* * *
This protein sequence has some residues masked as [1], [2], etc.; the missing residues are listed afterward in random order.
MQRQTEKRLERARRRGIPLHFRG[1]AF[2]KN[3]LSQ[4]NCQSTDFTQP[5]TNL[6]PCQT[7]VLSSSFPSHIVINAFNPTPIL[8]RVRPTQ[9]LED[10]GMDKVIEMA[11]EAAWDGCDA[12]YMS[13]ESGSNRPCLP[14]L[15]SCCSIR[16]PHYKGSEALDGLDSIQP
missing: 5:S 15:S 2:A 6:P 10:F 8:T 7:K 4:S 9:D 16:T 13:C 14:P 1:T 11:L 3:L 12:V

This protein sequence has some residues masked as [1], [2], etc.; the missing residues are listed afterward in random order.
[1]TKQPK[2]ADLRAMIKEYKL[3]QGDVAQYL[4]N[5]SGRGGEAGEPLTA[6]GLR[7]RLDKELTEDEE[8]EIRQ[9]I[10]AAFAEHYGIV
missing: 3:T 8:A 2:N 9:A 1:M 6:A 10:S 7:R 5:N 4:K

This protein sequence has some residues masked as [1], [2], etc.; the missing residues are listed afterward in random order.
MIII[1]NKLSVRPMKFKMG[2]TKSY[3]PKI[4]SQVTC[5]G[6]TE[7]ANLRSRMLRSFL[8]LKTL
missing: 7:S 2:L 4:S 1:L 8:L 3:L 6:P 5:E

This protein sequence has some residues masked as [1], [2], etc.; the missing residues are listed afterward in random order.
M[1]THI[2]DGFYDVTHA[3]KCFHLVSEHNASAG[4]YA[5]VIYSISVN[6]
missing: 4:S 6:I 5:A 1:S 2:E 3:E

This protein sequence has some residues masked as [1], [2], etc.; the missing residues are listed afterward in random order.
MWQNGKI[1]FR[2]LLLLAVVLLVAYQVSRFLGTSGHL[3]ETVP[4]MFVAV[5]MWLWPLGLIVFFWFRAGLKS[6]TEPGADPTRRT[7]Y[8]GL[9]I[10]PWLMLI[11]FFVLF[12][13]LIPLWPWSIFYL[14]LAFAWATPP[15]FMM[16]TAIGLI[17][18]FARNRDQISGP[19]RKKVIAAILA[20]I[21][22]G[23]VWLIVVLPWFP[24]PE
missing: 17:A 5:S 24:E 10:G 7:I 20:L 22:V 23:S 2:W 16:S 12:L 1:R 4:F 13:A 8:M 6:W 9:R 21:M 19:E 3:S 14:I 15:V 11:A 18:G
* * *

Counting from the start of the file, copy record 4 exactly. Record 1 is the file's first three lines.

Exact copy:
This protein sequence has some residues masked as [1], [2], etc.; the missing residues are listed afterward in random order.
M[1]THI[2]DGFYDVTHA[3]KCFHLVSEHNASAG[4]YA[5]VIYSISVN[6]
missing: 4:S 6:I 5:A 1:S 2:E 3:E